Thank you for the reminder. I have wavered back and forth on the purpose of my own blogging. I started for myself–to practice writing, then for my long-distance family/friends–so they could know what’s going on. But now I find people who don’t actually know me reading my blog, and it makes me wonder what’s appropriate and what’s not–there are some things I can express to close friends and they know me enough to understand where I’m going with it. But the larger public makes things a lot more complicated.

    • Aaron

      It absolutely complicates things immensely. I know that, for me, with a lot of personal things, particularly those involving Emily, I always run it by her to see if she’s comfortable with me talking about something publicly.

      It’s definitely a challenge though because you’re opening yourself up to scrutiny from people who have no idea who you are.

      I guess the question is, is it worth it?

  • Todd

    Brother…Thanks for addressing this. The lack of civility among the blogosphere has been one thing that has at times made me wonder should I not even visit other blogs, but many of those are blogs from people who don’t even claim to know Christ. Imagine my surprise when I went to blogs that were supposed to be lifting up the name of Christ, and there was just as much animosity and anger.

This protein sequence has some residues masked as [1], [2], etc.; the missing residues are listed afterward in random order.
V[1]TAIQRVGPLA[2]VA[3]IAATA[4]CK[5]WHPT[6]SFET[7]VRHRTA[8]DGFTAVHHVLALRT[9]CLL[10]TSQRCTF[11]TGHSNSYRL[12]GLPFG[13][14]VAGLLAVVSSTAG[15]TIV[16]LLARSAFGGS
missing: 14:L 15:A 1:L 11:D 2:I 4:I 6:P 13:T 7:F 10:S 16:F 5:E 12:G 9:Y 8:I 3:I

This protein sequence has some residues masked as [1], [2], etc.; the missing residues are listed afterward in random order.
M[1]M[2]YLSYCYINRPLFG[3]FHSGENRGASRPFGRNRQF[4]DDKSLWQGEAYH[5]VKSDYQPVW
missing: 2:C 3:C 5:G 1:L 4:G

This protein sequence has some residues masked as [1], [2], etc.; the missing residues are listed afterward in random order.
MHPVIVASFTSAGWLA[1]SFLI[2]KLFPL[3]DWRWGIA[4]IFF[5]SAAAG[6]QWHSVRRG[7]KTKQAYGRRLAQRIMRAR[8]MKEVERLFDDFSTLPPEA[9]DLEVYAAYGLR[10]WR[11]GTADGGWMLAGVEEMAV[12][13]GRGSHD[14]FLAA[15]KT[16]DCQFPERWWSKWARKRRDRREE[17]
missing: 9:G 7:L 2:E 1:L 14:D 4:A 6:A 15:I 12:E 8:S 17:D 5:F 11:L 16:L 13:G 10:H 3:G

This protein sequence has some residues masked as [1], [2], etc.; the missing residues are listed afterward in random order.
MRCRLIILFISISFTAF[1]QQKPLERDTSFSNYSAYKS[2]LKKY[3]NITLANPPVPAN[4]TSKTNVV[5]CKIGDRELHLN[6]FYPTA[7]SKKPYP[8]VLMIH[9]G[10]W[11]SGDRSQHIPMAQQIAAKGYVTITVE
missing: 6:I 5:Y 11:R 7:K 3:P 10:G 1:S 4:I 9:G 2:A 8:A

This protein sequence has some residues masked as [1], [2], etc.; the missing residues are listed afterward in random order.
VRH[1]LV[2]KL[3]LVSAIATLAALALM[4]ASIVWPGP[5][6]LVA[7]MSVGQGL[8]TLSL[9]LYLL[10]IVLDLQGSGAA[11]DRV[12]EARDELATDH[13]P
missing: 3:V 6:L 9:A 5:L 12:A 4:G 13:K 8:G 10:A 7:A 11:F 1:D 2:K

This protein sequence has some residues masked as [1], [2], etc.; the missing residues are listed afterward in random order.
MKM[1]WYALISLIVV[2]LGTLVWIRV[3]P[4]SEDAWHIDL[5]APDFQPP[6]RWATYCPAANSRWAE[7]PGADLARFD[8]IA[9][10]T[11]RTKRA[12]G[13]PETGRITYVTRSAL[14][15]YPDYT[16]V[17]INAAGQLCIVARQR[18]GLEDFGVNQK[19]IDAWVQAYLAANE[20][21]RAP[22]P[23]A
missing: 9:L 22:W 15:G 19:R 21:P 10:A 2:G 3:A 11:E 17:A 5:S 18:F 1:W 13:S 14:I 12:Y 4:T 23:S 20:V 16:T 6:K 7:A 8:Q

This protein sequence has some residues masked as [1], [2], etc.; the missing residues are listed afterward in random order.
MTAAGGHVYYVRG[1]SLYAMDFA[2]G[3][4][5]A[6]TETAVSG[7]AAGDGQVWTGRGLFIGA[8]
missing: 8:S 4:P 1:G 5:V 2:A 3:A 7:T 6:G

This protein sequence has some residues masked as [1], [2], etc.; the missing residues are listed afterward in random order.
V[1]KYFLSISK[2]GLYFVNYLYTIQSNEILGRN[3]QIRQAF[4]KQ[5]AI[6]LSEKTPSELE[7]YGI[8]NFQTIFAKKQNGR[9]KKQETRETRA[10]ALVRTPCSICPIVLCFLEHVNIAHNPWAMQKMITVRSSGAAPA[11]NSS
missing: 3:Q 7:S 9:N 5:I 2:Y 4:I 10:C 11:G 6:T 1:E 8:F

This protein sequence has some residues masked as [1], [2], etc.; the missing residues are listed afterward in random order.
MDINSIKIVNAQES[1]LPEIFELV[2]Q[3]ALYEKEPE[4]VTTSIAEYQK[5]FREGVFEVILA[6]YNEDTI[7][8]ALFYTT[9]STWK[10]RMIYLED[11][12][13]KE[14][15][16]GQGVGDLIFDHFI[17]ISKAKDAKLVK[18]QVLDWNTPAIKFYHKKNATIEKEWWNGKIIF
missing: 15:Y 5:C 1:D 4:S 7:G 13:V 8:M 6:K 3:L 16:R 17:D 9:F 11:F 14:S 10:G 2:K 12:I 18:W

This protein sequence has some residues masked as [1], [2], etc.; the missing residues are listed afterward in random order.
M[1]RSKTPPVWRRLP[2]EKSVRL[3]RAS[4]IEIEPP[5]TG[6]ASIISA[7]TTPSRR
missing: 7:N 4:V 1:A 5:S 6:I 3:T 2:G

I know on my blog, I’ve had everything from people only commenting to call me a heretic just because I beleive differently from them to people commenting to push books they’ve written and products they are selling. And they weren’t spam eithere, lol. In one blog, I poured my heart out about an issues in my life, that is still going on, and asked for prayers, and one guy comments and tries to sell me and my readers his book.

    We will give an account for every idle word that proceeds out of our mouths. I would assume this means those we type as well. We should always operate in compassion and holiness, and those can only come through genuinely when we are hid behind Calvary’s cross and allow otheres to see only Christ in us.

    I appreciate your blog today brother. You and I do differ on some doctrinal issues, but we have one wonderful thing in common, our Lord. And that is a much better thing to accentuate on than any differences we may have.

    God Bless you, and please continue to remember me in your prayers.